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# filter2 by arifahmed224

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• pg 1
```									          Fourier Transform
• Analytic geometry gives a coordinate
system for describing geometric objects.
• Fourier transform gives a coordinate system
for functions.
Decomposition of the image
function

The image can be decomposed into a weighted sum of
sinusoids and cosinuoids of different frequency.

Fourier transform gives us the weights
Basis
• P=(x,y) means P = x(1,0)+y(0,1)
• Similarly:

f ( )  a cos( )  a sin( )
11               12

 a cos(2 )  a sin( 2 )  
21               22
c, a1 , a2 such that:
sin(  c)  a1 cos  a2 sin 

a1  sin c   a 2  cosc
Orthonormal Basis
• ||(1,0)||=||(0,1)||=1
• (1,0).(0,1)=0
• Similarly we use normal basis elements eg:
cos( )
cos( )                      d
2

 cos
2

cos( )                        0

• While, eg:
 cos sin           d  0
2

0
2D Example
Why are we interested in a decomposition of the
signal into harmonic components?
Sinusoids and cosinuoids are
eigenfunctions of convolution

eit                                A( )e it

i t
e           cos  t  i sin ωt

Thus we can understand what the system (e.g filter) does
to the different components (frequencies) of the signal (image)
Convolution Theorem
1
f  g  T F *G
• F,G are transform of f,g ,T-1 is inverse
Fourier transform
That is, F contains coefficients, when
we write f as linear combinations of
harmonic basis.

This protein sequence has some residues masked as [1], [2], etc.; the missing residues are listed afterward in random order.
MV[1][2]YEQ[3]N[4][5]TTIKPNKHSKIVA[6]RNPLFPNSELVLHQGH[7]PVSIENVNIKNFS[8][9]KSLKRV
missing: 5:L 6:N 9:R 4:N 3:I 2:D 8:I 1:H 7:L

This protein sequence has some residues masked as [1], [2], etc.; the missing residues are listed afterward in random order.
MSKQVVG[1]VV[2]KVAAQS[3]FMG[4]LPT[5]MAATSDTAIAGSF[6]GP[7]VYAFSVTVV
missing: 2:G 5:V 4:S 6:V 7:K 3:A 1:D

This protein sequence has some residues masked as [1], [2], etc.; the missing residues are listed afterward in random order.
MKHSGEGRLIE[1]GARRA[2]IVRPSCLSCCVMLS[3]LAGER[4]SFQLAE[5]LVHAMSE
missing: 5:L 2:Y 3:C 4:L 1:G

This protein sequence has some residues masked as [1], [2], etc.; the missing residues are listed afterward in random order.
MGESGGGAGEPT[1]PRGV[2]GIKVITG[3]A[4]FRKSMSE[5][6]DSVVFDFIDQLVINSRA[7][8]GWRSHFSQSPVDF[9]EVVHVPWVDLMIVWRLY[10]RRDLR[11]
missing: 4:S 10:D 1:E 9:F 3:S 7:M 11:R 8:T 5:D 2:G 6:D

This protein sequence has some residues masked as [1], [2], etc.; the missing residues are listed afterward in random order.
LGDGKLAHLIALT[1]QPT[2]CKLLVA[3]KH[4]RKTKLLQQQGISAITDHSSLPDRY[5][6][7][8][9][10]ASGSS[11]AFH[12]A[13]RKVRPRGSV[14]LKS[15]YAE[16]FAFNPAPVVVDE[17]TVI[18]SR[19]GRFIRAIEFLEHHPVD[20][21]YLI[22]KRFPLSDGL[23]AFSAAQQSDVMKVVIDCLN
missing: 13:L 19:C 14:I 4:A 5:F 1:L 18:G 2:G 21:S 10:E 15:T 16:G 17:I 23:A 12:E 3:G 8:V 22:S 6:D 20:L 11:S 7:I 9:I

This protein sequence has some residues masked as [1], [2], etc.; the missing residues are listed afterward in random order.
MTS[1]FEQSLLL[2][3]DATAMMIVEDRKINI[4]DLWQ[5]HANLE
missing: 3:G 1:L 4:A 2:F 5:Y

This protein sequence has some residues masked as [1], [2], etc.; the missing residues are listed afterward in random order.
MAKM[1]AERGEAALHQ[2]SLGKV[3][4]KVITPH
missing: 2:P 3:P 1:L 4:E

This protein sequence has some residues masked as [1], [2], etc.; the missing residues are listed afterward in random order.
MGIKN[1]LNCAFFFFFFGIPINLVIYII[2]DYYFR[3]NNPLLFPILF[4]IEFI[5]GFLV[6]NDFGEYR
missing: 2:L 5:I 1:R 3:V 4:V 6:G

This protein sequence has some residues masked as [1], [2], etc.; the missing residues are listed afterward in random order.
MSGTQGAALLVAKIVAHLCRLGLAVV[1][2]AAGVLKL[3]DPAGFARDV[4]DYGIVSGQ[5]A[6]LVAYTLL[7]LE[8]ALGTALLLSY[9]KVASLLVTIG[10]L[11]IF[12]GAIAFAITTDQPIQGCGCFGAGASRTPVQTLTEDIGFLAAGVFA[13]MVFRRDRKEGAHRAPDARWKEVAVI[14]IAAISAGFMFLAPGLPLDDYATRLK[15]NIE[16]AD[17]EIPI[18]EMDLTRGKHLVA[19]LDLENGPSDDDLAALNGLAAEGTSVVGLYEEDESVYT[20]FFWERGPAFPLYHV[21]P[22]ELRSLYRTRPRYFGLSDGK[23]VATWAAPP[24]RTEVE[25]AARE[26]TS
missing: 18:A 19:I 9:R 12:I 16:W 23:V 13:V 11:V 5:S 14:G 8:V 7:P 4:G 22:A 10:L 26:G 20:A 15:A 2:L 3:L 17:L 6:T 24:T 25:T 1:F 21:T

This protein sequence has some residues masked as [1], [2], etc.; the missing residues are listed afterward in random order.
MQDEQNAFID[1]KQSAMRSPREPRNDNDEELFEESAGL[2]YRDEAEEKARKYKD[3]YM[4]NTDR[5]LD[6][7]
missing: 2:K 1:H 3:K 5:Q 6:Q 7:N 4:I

Fourier transform
 
F (u, v)    
  
f ( x, y )e i (ux  vy) dxdy 

                                                  

  f ( x, y) cos(ux  vy)dxdy  i   f ( x, y) sin(ux  vy)dxdy 
                                                 

(F)  i(F)

often described by magnitude ( 2 ( F )  2 ( F ) )
( F )
and phase (             arctan(        )      )
( F )
In the discrete case with values fkl of f(x,y) at points (kw,lh) for
k= 1..M-1, l= 0..N-1            M 1 N 1         km ln
i (    )
Fmn   f kle          M N

k 0 l 0
Remember Convolution
X  X X    X X    X
10 11 10 0 0      1
9 10 11 1 0      1                     X 10             X
O   X               X
I   10 9 10 0 2 1
X               X
11 10 9 10 9 11
F           X               X
9 10 11 9 99 11
X   X   X X X X
10 9   9 11 10 10       1   1   1
1   1
1/9 1
1   1   1

1/9.(10x1 + 11x1 + 10x1 + 9x1 + 10x1 + 11x1 + 10x1 + 9x1 + 10x1) =
1/9.( 90) = 10
Examples
• Transform of
box filter is
sinc.
• Transform of
Gaussian is
Gaussian.

(Trucco and Verri)
Implications
• Smoothing means removing high
frequencies. This is one definition of scale.
• Sinc function explains artifacts.
• Need smoothing before subsampling to
avoid aliasing.
Example: Smoothing by
Averaging
Smoothing with a Gaussian
Sampling
Sampling and the Nyquist rate
• Aliasing can arise when you sample a continuous
signal or image
– Demo applet
http://www.cs.brown.edu/exploratories/freeSoftware/repository/edu/brown/cs/explo
ratories/applets/nyquist/nyquist_limit_java_plugin.html
– occurs when your sampling rate is not high enough to
capture the amount of detail in your image
– formally, the image contains structure at different scales
• called “frequencies” in the Fourier domain
– the sampling rate must be high enough to capture the
highest frequency in the image
• To avoid aliasing:
– sampling rate > 2 * max frequency in the image
• i.e., need more than two samples per period
– This minimum sampling rate is called the Nyquist rate

```
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